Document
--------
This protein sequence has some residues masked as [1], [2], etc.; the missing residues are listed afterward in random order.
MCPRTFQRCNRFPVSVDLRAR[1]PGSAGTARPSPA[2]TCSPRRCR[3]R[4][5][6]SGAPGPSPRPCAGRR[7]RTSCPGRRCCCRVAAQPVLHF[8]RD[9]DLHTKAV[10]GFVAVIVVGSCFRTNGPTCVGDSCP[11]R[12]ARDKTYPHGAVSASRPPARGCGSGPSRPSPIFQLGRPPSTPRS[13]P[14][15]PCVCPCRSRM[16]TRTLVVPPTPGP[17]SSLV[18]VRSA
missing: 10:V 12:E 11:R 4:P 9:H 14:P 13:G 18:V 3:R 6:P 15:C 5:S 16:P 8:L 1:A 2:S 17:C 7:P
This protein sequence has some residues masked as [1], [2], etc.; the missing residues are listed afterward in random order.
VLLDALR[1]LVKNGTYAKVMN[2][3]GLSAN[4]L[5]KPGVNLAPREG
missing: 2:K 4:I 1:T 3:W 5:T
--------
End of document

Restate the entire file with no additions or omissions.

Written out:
This protein sequence has some residues masked as [1], [2], etc.; the missing residues are listed afterward in random order.
MCPRTFQRCNRFPVSVDLRAR[1]PGSAGTARPSPA[2]TCSPRRCR[3]R[4][5][6]SGAPGPSPRPCAGRR[7]RTSCPGRRCCCRVAAQPVLHF[8]RD[9]DLHTKAV[10]GFVAVIVVGSCFRTNGPTCVGDSCP[11]R[12]ARDKTYPHGAVSASRPPARGCGSGPSRPSPIFQLGRPPSTPRS[13]P[14][15]PCVCPCRSRM[16]TRTLVVPPTPGP[17]SSLV[18]VRSA
missing: 10:V 12:E 11:R 4:P 9:H 14:P 13:G 18:V 3:R 6:P 15:C 5:S 16:P 8:L 1:A 2:S 17:C 7:P
This protein sequence has some residues masked as [1], [2], etc.; the missing residues are listed afterward in random order.
VLLDALR[1]LVKNGTYAKVMN[2][3]GLSAN[4]L[5]KPGVNLAPREG
missing: 2:K 4:I 1:T 3:W 5:T